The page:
When stranded, signaling for help and staying near a downed plane are the best ways to ensure rescue. Signal fires can be made with any available material such as grass or wood in order to alert rescuers of your location. Tire rubber on car tires is flammable, so if you have no other resources this may serve as an alternative means of attracting attention; however it should only be used when there is little hope left because creation takes time and smoke will attract predators too! If forced into self-rescue mode due to lack water but still able move about some distance from where they were last seen by family members then take advantage that moving around will create more opportunities for discovery than just sitting back waiting until someone comes along – after all “the
What to do when you get stuck in the desert.
If you’re ever stranded in the desert, it’s not a wise idea to ration your food. There are always exceptions and if staying still puts your life at risk then by all means go for it! But as long as there is any chance of rescue or help arriving soon, try to stay put so that rescuers have an easier time finding you.
The burning sun is relentless and hunger can be unpleasant. But the food that appears to matter less in a desert climate are animal proteins, which require more water than most people have on hand for digestion purposes. However, if you must eat anything at all while out there with nothing but an empty stomach then do so sparingly because any animal protein will help sustain your life over time- even insects and lizards!
Take care not to expel precious water and energy, or leave oneself open for attacks. Plans can be utilized as food sources too! Some barrel cactuses in Nevada have edible seeds, flowers, fruit and meat at various times of the year. The outer layer of a prickly pear’s skin can also serve as an edible source if roasted with its inner parts – which is found throughout desert regions such as Mexico where mescal plants originate from; while cow gourds are consumed during harsher climates like that of Africa’s Gobi Desert region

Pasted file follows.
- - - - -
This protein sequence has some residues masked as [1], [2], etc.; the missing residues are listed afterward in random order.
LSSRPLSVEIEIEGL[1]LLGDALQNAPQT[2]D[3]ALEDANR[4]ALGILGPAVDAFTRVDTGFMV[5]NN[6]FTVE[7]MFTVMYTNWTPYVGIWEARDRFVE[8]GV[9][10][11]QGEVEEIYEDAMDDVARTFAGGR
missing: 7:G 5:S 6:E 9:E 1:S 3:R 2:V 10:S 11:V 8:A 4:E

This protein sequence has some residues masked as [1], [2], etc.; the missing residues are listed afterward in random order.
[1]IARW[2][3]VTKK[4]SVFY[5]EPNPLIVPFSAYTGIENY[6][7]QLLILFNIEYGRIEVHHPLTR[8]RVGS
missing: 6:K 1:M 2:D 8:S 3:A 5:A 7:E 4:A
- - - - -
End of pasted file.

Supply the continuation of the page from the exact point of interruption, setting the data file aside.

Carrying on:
You never know what you’ll encounter when traveling through a desert. Along with the scorching heat, deadly animals and sandstorms can be life-threatening to unprepared travelers.
Made for fun.
The most dangerous animal in a desert is the scorpion which has venom that could lead to paralysis or death if not treated quickly enough. Different types of poisonous snakes also inhabit deserts but are less prevalent than other creatures such as spiders, lizards, and ticks – all of which may cause nasty bites or stings depending on where they hide out (typically dark spaces like holes) so it’s key for one who wishes to cross these treacherous landscapes safely shake everything off before handling them; even personal items because some sneaky critters might conceal themselves within clothes bags shoes sleeping mats back